CVS has agreed to pay the State of Indiana $1.95 million and look more closely at the expiration dates on its pharmacists' licenses.

The state brought charges, claiming that two pharmacists with expired licenses dispensed prescription drugs for several years at CVS Pharmacy Stores.

The case stemmed from an investigation by Attorney General Greg Zoeller's Medicaid Fraud Control Unit (MFCU). It alleged that at different times between 1997 and 2007, CVS employed as pharmacists two individuals whose licenses had expired: Morris "Mo" Skirvin at a store in Nashville, Ind., and Edward Certain at a store in Marion, Ind.

According to the investigation, Skirvin's pharmacist license expired in 1990, long before his employer Hook-SupeRx was acquired by CVS, but he did not renew the license and allegedly forged a new one each renewal period.

After MFCU began investigating Skirvin's license, CVS came forward and disclosed that another pharmacist, Certain, also had been practicing without a license. Certain had a valid license at one time but it expired in 2002 and he did not renew it, MFCU found.

Together, Skirvin and Certain filled an estimated 60,778 prescriptions, the investigation alleged, and the Indiana Medicaid program was over-billed for fees to which the unlicensed pharmacists were not entitled.

"When consumers get prescriptions filled, they do so trusting that the person behind the pharmacy counter dispensing medication is up to date on their licensing. That trust was violated by these two individuals," Zoeller said. "To its credit, CVS has resolved this situation in a responsible way: First it came forward and acknowledged that a pharmacist with an expired license had been employed at its Marion store. Now CVS will implement a screening program to ensure that none of its pharmacist employees are operating without a license."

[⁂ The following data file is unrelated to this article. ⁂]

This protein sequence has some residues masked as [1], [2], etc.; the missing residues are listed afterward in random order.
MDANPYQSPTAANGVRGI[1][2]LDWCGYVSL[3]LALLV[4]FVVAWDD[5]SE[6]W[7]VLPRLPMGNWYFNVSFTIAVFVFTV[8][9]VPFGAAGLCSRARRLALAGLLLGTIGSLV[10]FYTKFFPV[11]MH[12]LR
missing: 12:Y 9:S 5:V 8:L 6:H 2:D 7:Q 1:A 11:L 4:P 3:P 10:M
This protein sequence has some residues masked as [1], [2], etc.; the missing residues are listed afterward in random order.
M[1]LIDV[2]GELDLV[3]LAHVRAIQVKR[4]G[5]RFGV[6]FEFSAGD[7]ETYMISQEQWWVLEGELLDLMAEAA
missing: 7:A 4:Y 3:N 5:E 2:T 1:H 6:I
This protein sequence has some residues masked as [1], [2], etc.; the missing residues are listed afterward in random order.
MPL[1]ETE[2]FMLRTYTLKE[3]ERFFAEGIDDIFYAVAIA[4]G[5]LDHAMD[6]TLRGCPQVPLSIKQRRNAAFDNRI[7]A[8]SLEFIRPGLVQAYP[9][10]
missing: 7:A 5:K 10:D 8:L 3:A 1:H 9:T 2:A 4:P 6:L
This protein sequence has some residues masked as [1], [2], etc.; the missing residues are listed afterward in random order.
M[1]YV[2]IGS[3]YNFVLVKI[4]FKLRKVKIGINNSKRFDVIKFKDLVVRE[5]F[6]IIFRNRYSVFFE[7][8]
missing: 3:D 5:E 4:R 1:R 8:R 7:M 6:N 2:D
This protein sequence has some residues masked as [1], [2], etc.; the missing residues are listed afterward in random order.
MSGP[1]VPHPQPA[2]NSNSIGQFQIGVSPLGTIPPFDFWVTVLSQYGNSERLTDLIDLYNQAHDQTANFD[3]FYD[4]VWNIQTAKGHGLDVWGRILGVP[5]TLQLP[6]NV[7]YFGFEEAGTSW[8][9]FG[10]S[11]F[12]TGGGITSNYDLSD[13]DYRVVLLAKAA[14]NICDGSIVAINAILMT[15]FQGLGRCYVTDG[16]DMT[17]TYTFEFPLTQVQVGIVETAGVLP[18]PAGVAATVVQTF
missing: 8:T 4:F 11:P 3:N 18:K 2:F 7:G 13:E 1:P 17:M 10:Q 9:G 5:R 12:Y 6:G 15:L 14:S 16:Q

As part of the settlement, CVS also agreed to set into motion several consumer protections: It must verify that pharmacist employees and contractors have valid Indiana pharmacist's licenses. CVS must require applicants for pharmacist positions to disclose any aliases they have used and whether they are ineligible to hold a license.

Within 90 days of the agreement's approval, CVS will perform records checks on its Indiana pharmacist employees through the Indiana Professional Licensing Board to verify that all are appropriately licensed. The company will perform similar checks every six months for three years, the agreement says.

This week the Indiana Board of Pharmacy approved a related licensing agreement with CVS that was connected to CVS's agreement with the Attorney General's Office.

The $1.95 million settlement with the State, to be paid within 60 days, is not considered a fee or a fine or an admission of wrongdoing; and it will be used to reimburse the Indiana Medicaid program and investigative costs, Zoeller said.